Urgent action needed as millions miss out on NHS dentistry

25 February 2022
2 min read

The British Dental Association (BDA) has warned government must commit to rapid and sweeping reform, as the latest official figures underline the huge backlogs facing NHS dentistry.

The NHS Dental Statistics for England biannual report shows 15.8 million adults – a little over a third (35.5 per cent) of the total population – were seen by an NHS dentist in the 24 months to up to December 31, 2021. That is a fall of nearly four million adults in the previous year's report, and a drop of six million on 2019-20 figures, the last full year without major impact from the pandemic. 

Children, who are reported on the basis of annual attendance, saw a modest recovery, with 5.1 million (or 42.5 per cent) seen in the past 12 months, compared to 3.6 million (29.8 per cent of total) in 2020-21 data which covered the first wave of the pandemic. It is still however far south of numbers seen in the last equivalent report before the pandemic – seven million or 58.4 per cent of the child population.

Data obtained by the BDA under freedom of information shows that over a year's worth of dentistry has been lost since lockdown, with close to 40 million fewer courses of treatment delivered from April 2020 to December 2021 exceeding annual pre-covid volumes. Experts warn that oral health inequality will widen, as a result of ongoing disruption to dental services and public health programmes, with patients requiring more extensive and costly interventions.  

Dentist leaders have urged government to deliver meaningful and urgent reform and turn the page on a decade of underfunding and failed contracts. Nearly 1,000 dentists left the NHS in the last year, a trend now set to go into overdrive. Recent BDA surveys show over 40 per cent of dentists indicate they are likely to change career or seek early retirement in the next 12 months given the current pressures on the service. Two thirds (66 per cent) plan to reduce their NHS commitment, with more than a third (34 per cent) stating they plan to go fully private in the next year, and less than half (48 per cent) are confident their practice will continue to provide any NHS services from April 2022.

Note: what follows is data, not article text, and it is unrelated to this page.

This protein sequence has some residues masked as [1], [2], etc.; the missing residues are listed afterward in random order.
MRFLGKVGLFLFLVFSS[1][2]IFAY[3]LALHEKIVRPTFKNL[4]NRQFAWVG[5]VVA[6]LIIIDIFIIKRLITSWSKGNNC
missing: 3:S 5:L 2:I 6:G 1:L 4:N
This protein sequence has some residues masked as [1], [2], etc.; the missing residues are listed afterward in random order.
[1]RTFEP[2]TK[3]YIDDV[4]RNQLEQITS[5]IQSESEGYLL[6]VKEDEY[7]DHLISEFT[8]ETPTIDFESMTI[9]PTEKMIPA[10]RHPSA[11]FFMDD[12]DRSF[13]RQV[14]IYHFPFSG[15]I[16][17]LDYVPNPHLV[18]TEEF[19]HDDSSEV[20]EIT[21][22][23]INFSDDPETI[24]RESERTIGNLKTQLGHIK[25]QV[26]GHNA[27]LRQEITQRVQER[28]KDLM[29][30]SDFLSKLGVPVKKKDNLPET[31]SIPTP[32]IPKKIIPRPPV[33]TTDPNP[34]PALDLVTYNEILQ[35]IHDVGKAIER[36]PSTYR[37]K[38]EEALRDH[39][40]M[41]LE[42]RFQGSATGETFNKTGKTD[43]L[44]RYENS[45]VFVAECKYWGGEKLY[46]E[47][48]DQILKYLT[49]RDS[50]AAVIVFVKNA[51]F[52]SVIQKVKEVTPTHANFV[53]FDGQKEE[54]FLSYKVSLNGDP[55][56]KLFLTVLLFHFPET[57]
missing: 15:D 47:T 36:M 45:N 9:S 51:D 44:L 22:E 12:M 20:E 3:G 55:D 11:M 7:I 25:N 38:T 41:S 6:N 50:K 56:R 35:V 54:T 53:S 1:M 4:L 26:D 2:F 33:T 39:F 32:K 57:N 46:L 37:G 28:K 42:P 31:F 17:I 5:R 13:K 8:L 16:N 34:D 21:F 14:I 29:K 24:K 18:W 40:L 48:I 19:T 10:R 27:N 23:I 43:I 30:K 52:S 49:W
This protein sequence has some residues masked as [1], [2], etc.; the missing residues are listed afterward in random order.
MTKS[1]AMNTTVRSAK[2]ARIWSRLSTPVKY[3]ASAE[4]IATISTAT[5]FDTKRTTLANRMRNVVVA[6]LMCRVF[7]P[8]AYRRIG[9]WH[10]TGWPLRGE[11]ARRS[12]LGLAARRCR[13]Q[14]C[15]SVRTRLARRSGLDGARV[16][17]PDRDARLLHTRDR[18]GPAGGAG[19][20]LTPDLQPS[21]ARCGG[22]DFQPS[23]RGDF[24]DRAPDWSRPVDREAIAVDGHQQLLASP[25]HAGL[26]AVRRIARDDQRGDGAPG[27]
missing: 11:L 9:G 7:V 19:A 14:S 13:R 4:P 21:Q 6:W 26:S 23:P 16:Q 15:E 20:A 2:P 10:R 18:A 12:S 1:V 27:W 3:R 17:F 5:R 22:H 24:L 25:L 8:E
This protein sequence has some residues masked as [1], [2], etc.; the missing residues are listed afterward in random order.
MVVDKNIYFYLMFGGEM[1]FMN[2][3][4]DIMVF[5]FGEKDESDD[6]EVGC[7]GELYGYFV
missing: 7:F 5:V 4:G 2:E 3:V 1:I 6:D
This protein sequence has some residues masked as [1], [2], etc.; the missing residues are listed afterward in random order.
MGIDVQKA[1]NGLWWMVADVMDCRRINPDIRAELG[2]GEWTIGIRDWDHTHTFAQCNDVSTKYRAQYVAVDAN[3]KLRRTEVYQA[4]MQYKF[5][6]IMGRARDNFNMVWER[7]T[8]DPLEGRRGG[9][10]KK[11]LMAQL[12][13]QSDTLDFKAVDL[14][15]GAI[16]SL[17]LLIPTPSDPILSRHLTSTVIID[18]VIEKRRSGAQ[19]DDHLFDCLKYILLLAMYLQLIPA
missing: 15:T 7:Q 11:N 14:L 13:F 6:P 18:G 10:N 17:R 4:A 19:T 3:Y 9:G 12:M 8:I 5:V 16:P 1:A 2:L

No long-term funding has been offered to underpin the recovery and reform of the service, and there are now fears that the bill for covid testing – set to be drawn from existing Department of Health budgets – will hit historically underfunded dental services the hardest. Despite a recent pledge of £50m to provide up to 350,000 appointments by April 1, the service has faced unprecedented cuts over the last decade and would require an additional £880m simply to restore resources to 2010 levels.

Eddie Crouch, BDA chair, said, "Each missed appointment translates into bottled up problems and widening oral health inequality.  

"We've now lost more than a year's worth of dentistry, and any recovery will be impossible if ministers fail to halt the exodus from a demoralised workforce.  

"NHS dentistry is at the last chance saloon. For the sake of our patients real, urgent reform cannot remain stuck on the government's 'too difficult' list."